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Adv Dent Res. 2018 Feb;29(1):9-14. doi: 10.1177/0022034517736500.

The Evidence for Caries Management by Risk Assessment (CAMBRA®).

Author information

1
1 Department of Preventive and Restorative Dental Sciences, School of Dentistry, University of California San Francisco, San Francisco, CA, USA.

Abstract

A system for Caries Management by Risk Assessment (CAMBRA®) has been developed in California. The purpose of this article is to summarize the science behind the methodology, the history of the development of CAMBRA, and the outcomes of clinical application. The CAMBRA caries risk assessment (CRA) tool for ages 6 y through adult has been used at the University of California, San Francisco (UCSF), for 14 y, and outcome studies involving thousands of patients have been conducted. Three outcomes assessments, each on different patient cohorts, demonstrated a clear relationship between CAMBRA-CRA risk levels of low, moderate, high, and extreme with cavitation or lesions into dentin (by radiograph) at follow-up. This validated risk prediction tool has been updated with time and is now routinely used at UCSF and in other settings worldwide as part of normal clinical practice. The CAMBRA-CRA tool for 0- to 5-y-olds has demonstrated similar predictive validity and is in routine use. The addition of chemical therapy (antibacterial plus fluoride) to the traditional restorative treatment plan, based on caries risk status, has been shown to reduce the caries increment by about 20% to 38% in high-caries-risk adult patients. The chemical therapy used for high-risk patients is a combination of daily antibacterial therapy (0.12% w/v chlorhexidine gluconate mouth rinse) and twice-daily high-concentration fluoride toothpaste (5,000 ppm F), both for home use. These outcomes assessments provide the evidence to use these CRA tools with confidence. Caries can be managed by adding chemical therapy, based on the assessed caries risk level, coupled with necessary restorative procedures. For high- and extreme-risk patients, a combination of antibacterial and fluoride therapy is necessary. The fluoride therapy must be supplemented by antibacterial therapy to reduce the bacterial challenge, modify the biofilm, and provide prevention rather than continued caries progression.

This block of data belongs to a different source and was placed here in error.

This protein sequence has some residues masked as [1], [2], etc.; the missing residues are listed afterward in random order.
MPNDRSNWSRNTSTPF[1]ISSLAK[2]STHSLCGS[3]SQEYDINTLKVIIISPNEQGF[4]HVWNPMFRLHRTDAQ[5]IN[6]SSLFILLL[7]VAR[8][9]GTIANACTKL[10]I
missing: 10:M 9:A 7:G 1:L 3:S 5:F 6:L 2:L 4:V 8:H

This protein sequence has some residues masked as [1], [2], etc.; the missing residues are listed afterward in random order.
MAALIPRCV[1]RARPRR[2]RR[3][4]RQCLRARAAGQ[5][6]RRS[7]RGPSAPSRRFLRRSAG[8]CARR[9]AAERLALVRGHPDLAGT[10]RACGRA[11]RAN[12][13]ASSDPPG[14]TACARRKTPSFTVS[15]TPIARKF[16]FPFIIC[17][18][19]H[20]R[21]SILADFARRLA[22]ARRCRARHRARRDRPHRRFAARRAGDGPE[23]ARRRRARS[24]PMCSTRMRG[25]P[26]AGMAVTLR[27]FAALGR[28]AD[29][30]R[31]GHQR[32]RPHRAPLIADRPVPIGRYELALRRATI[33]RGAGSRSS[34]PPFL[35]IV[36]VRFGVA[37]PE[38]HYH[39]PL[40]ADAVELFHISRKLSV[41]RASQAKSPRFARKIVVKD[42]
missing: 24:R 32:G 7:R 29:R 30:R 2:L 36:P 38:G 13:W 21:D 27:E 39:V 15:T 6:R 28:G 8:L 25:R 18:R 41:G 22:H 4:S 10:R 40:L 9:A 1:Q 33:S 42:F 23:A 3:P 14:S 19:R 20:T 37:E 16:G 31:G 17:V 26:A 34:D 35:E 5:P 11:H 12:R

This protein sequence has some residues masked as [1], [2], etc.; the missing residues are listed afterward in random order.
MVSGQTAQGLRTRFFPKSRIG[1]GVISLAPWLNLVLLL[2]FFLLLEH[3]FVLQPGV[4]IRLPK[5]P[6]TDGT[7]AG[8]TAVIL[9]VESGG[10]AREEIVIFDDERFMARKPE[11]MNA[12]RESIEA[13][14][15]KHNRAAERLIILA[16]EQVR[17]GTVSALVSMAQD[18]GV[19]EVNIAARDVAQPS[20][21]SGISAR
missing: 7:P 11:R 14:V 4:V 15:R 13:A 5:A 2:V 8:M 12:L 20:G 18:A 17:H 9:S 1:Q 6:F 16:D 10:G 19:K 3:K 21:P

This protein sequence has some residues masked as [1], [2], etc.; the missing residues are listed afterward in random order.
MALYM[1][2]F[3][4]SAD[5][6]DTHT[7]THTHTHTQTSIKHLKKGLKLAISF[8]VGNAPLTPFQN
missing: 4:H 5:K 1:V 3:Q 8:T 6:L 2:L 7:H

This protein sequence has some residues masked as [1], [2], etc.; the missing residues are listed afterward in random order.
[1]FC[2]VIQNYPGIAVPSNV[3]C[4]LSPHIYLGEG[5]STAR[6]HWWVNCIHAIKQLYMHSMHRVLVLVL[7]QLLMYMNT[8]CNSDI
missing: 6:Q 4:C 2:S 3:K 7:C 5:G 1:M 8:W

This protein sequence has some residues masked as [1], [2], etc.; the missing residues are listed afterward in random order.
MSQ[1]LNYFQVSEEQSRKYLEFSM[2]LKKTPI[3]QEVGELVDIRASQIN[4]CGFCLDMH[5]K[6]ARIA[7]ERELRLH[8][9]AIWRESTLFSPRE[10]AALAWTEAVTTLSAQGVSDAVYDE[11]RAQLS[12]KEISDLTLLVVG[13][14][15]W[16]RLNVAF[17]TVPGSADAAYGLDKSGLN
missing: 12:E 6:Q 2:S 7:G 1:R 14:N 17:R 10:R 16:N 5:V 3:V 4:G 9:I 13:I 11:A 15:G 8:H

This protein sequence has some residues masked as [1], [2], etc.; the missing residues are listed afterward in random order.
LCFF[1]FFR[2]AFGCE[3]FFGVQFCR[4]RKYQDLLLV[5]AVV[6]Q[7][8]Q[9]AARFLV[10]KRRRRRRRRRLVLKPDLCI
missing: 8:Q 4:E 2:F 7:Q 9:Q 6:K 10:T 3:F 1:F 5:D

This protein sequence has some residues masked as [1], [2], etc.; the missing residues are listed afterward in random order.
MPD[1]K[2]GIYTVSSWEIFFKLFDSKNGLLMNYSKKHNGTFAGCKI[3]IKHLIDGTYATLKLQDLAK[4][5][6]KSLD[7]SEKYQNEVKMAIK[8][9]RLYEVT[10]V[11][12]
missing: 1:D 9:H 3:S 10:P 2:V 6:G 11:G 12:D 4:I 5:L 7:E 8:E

KEYWORDS:

caries risk assessment; chlorhexidine; dental caries; dental plaque; disease indicators; fluoride

PMID:
29355423
PMCID:
PMC5784484
[Available on 2019-02-01]
DOI:
10.1177/0022034517736500

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